Everything You Need To Know About The Seagan & Pegan Diet
As far as diet trends go, if 2018 was all about clean eating and veganism, this year surely belongs to a new trend and it seems that both seaganism and peganism is gaining popularity for those wanting to reduce their meat and dairy intake and up the likes of fruit, veg and nuts. Pinterest revealed that interest in the pegan diet jumped 337% in the past year, while, according to the Mintel Meat-Free Food Report 2018, 40% of vegans have re-introduced fish in to their diet for a powerful protein fix that doesn’t compete with the replacements on offer. So, what’s all the hype about?
So, what actually is a pegan and a seagan diet?
Quite simply, pegan is a mixture of paleo and vegan diets. It’s sticking to veg, fruit, nuts, seeds, meat, fish, eggs and staying away from dairy, grains, legumes, sugar and processed food. The reason it works so well is because the foods included are what most of our bodies agree with e.g. high in veg and fruit, high quality fats from olive oil, nuts, seeds, avocado and high-quality grass-fed animal products. While seagans are sticking to a vegan diet but with the added benefits of fish. Seagans are not to be confused with pescatarians, who do eat dairy and often eggs too.
Are there any health benefits, or is this just the next fad to follow?
Being a seagan has possibly more nutritional benefits than just being a vegan, because unless you’re following a well thought out vegan diet, it can be hard to get enough vitamin B12 and vitamin D and essential omega 3 fatty acids which are really important for cell growth, low blood pressure and reduce inflammation. There is a lot of research correlating to vegans tending to weigh less but adding these rich proteins to a vegan diet may help you feel fuller longer.
Can seagans include any fish in their diet?
Yes, but it’s important that seagans choose low mercury fish. Smaller fish tend to swim closer to the surface so contain less mercury. Stick to sardines, herring, mackerel and wild salmon. It’s also important to look for fish that is sustainably sourced. 90% of large fish populations have been exterminated due to commercial fishing in the past 50 years so you do really have to think about where you are sourcing your fish from regularly.
According to Robin Moxon who runs the fish mecca – Moxon’s fishmongers, “in my opinion seaganism might just be the perfect diet – along with all the benefits and nutrients of a vegetarian diet, the healthy oils and proteins found in fish and shellfish are unrivalled and contain many essential trace elements that are not found in any other foods.”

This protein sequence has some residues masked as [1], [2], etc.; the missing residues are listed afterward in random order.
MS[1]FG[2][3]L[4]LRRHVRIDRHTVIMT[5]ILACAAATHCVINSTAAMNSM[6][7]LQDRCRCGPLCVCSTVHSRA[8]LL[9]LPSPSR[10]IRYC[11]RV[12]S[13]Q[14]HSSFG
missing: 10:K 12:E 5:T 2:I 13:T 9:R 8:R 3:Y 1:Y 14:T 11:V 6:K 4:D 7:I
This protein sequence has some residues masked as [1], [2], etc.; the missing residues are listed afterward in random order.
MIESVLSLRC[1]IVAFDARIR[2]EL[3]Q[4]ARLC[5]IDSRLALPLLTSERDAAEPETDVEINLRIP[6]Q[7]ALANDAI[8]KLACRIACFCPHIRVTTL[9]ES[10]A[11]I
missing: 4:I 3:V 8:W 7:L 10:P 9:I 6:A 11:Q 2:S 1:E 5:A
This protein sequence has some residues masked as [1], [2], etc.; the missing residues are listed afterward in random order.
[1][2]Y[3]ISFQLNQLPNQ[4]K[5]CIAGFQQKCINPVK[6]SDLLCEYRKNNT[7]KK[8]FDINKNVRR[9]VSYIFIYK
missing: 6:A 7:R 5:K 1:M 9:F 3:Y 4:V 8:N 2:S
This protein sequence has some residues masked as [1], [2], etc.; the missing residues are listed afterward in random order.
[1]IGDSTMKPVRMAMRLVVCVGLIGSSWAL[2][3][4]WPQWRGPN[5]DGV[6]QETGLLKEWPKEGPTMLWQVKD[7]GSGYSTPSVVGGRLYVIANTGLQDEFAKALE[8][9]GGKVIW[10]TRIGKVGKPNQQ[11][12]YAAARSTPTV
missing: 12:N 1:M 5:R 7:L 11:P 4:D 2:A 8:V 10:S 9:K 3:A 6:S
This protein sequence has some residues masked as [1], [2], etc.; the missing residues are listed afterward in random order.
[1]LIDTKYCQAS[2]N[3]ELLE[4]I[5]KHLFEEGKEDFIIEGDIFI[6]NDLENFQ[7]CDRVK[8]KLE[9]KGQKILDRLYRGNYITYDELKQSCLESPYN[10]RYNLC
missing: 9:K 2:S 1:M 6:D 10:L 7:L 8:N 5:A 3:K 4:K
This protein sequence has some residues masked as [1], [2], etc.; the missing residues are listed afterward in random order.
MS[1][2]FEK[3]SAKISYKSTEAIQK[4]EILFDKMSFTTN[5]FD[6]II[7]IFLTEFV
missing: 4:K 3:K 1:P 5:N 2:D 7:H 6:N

Can pegans only eat plants?
Erm, mostly, yes. Dr. Hyman (the pioneer of peganism who first coined the term in 2014) suggests making vegetables and fruits about 75% of your diet and your plate. You can still eat meat but think of it as a topping or side dish instead of a main course. If simultaneously eating like a caveman and cutting out all animal products sounds tough, you're right. While the pegan diet does allow some meat, fish, and eggs, it still limits whole grains, dairy, and legumes.
Both diets sound quite restricting, is there any way to make them more enticing?
A pegan diet is restricting when it comes to dairy and any gluten grains as they are discouraged but eliminating food additives and sugar are a huge positive to the diet. However, not all grains and legumes are banned, it’s best to choose wholegrain grains such as quinoa, black rice, lentils and chickpeas but in limited quantities and occasionally if your blood sugar fluctuates.
Both diets exclude dairy products, so ensuring you have sufficient intakes of calcium and B12 are included in your diet is essential. If using plant-based milks, check that they are fortified with these critical nutrients. Focus on calcium rich dark green leafy veg, tofu, tahini and pulses.
While omega-3s can be found in plants – most famously flaxseeds – the vegetarian form is a type of precursor omega-3 (ALA) that is less efficient and more difficult to absorb than those found in seafood (EPA and DHA). Seagans will get an impressive dose of omega-3 fatty acids from their fish intake, which is what our bodies need to grow and thrive.
Like all diets, one diet does not fit all. It’s about bio-individuality and what works for you may not work for someone else.
Feeling inspired? Here are a few simple rules to get you on track…
6 ways to kick-start a pegan diet:
1. Stay away from sugar
2. Eat mostly plants
3. Avoid gluten
4. Fill up on beans
5. Eat wholegrains sparingly
6. Go easy on fruit
6 ways to kick-start a seagan diet:
1. Fill up on plant-based foods
2. Introduce seafood into your diet 2-3 times a week
3. Shop at a reputable fish market and always buy sustainable fish
4. Snack on nuts and seeds
5. Complement fish by cooking with plenty of herbs
6. Steer clear of sugar
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